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 Heat pipe is a simple device that can

quickly transfer heat from one point
to another.
 They are often referred to as the
"superconductors" of heat as they
possess an extra ordinary heat
transfer capacity & rate with almost
no heat loss.
 The idea of heat pipes was first suggested
by R.S.Gaugler in 1942.In 1963,
G.M.Grover invented its remarkable
properties & serious development began.
 It consists of a sealed hollow tube
using thermoconductive metal such as
copper or aluminium.
 On the internal side of the tube's

side-walls a wick structure exerts a

capillary force.
 It is similar to a thermosyphon. The

pipe Consists of a small amount of

coolant and the rest of the pipe is filled

 Three basic components of a heat

pipe are:
 the container
 the working fluid
 the wick or capillary structure
 The function of the container is
to isolate the working fluid from
the outside environment.

 It has to therefore be leak-proof,

maintain the pressure
differential across its walls, and
enable transfer of heat to take
place from and into the working

 Selection of the container

material depends on
Compatibility (both with working
fluid and external environment)
Working fluid
 The pipe contains a small quantity of a
"working fluid" or coolant (such as water,
ethanol or mercury) with the remainder of
the pipe being filled with vapour phase of
the working fluid.
 The materials and coolant chosen depends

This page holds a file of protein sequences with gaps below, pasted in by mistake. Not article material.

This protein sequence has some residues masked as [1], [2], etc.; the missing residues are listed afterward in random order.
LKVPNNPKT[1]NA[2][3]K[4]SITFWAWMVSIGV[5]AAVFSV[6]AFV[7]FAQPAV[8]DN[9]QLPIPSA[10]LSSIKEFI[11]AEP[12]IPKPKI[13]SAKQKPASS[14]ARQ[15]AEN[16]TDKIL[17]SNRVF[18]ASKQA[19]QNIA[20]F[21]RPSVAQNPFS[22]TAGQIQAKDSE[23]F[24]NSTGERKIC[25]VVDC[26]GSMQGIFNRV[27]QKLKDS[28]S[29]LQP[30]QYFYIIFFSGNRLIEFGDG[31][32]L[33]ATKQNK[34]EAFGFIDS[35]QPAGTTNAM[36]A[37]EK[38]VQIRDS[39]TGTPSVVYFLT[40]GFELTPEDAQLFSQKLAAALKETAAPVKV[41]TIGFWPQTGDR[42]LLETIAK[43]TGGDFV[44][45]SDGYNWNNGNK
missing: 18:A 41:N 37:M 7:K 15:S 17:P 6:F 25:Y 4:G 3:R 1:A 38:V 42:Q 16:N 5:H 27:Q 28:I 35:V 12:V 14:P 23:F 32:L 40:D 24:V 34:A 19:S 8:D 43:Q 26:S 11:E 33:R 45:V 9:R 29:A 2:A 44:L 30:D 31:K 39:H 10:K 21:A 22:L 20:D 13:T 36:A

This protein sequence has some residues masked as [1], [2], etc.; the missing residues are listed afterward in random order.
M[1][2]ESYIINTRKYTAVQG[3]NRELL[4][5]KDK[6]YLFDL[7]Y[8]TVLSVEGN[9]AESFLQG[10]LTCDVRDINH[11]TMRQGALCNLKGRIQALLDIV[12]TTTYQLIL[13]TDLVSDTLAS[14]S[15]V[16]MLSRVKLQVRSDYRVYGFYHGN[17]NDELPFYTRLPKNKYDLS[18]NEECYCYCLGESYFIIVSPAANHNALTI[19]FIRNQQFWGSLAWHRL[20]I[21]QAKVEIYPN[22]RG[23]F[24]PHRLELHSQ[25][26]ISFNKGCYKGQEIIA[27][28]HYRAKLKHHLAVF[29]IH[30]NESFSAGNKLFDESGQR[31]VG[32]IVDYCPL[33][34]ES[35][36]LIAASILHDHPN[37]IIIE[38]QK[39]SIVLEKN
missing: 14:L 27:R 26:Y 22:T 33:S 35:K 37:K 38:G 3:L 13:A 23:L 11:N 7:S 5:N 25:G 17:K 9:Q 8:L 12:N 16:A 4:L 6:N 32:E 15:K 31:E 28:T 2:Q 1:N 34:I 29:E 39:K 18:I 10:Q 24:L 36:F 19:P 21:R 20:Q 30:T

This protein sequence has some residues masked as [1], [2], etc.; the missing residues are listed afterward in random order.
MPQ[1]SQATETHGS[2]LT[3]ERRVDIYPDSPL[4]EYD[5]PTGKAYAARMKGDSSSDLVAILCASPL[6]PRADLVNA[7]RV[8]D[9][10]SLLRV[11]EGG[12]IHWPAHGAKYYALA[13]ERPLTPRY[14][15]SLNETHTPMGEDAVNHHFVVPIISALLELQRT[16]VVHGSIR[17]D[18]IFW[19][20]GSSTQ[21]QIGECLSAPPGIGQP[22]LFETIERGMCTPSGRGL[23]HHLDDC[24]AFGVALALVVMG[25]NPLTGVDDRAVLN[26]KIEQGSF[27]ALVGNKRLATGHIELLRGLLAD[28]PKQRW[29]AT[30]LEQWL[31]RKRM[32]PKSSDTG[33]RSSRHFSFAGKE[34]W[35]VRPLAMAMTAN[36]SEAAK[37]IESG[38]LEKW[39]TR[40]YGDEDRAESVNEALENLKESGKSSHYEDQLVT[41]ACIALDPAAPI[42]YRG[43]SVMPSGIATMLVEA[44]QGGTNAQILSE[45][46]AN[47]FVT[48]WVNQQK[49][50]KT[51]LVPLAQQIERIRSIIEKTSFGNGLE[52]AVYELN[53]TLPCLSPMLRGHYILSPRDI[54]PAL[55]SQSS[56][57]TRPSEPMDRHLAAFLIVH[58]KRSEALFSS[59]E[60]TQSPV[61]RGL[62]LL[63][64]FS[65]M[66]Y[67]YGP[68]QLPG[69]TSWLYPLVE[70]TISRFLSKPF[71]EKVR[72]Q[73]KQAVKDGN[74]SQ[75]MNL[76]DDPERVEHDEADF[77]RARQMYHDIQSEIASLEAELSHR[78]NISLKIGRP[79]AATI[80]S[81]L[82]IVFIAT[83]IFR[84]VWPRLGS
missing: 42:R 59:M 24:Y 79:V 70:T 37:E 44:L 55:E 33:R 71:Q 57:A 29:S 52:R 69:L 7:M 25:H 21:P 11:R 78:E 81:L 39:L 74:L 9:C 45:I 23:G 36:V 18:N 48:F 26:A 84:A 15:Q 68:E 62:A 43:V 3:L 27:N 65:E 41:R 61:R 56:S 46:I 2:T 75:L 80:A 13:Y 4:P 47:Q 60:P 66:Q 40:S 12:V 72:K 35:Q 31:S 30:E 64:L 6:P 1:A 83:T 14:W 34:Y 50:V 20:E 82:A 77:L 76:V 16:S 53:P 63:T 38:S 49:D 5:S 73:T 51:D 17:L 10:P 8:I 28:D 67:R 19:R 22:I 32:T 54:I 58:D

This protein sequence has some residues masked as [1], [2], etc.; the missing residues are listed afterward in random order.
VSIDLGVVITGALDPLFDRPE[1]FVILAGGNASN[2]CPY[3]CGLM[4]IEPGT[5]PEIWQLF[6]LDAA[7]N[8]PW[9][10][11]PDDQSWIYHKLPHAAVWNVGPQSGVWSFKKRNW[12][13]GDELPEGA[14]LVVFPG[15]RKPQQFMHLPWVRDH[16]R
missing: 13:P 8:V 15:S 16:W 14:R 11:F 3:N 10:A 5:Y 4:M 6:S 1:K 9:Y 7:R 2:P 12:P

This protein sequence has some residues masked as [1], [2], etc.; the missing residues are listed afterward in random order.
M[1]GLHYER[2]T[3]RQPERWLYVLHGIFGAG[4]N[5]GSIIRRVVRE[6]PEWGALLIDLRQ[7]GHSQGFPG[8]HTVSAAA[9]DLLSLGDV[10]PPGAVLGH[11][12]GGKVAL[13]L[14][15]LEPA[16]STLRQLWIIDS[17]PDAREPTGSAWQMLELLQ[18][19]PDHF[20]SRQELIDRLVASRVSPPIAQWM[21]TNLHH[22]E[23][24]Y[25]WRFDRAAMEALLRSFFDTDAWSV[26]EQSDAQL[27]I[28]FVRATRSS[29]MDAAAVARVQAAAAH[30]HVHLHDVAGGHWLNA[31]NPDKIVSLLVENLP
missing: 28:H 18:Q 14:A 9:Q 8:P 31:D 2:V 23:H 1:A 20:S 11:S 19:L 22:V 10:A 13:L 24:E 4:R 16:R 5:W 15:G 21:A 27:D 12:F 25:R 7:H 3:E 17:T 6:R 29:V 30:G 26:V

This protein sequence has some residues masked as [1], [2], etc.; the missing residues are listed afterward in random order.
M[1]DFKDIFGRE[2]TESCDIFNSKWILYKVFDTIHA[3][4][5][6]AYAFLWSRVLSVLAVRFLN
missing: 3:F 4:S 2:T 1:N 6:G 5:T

on the temperature conditions in which
the heat pipe must operate, with coolants
ranging from liquid helium for extremely
low temperature applications to mercury
for high temperature conditions. However,
the vast majority of heat pipes uses either
ammonia or water as working fluid.
Wick or Capillary Structure
 The prime purpose of the
wick is to generate capillary
pressure to transport the
working fluid from the
condenser to the
 This is typically a sintered
metal powder or a series of
grooves parallel to the tube
axis, but it may in principle
be any material capable of
soaking up the coolant.

Inside the container is a
liquid under its own
pressure, that enters the
pores of the capillary
material, wetting all
internal surfaces.
 Applying heat at any
point along the surface of
the heat pipe causes the
liquid at that point to boil
and enter a vapor
state.When that
happens,the liquid picks
up the latent heat of
 The gas, which then has a higher
pressure, moves inside the sealed
container to a colder location where
it condenses.
 Thus, the gas gives up the latent
heat of vaporization and moves heat
from the input to the output end of
the heat pipe.
 Heat pipes have an effective
thermal conductivity many
times that of copper.
 The heat transfer or transport

capacity of a heat pipe is

Specified by its " Axial Power
Rating (APR)“.
 . It is the energy moving axially
 along the pipe. The larger the heat pipe
diameter, greater is the APR. Similarly,
longer the heat pipe lesser is the APR. Heat
pipes can be built in almost any size and
 The advantage of heat pipes is their great
efficiency in transferring heat. They are
actually a vastly better heat conductor
than an equivalent cross-section of solid
copper. Heat flows of more than
230MW/m^2 have been recorded (4
times the heat flow from the surface of
the sun).
 Heat pipes contain no moving parts and
typically require no maintenance.
 relatively space efficient.
 below a certain temperature, the
working fluid will not vaporize at all,
and the thermal conductivity will be
reduced to that of the solid metal
casing .
 When heated above a certain
temperature, all of the working fluid
in the heat pipe will vaporize and the
condensation process will cease to
occur; in such conditions thermal
conductivity will be reduced to that
 Heat pipes are used in a wide range of
products like air-conditioners,
refrigerators, heat exchangers, transistors,
capacitors, space staction,etc.
 Heat pipes are also used in laptops to
reduce the working temperature for better
 VAPIPE is recent developed heat pipe used
in a car engine to vaporise gasoline by
exhaust gases .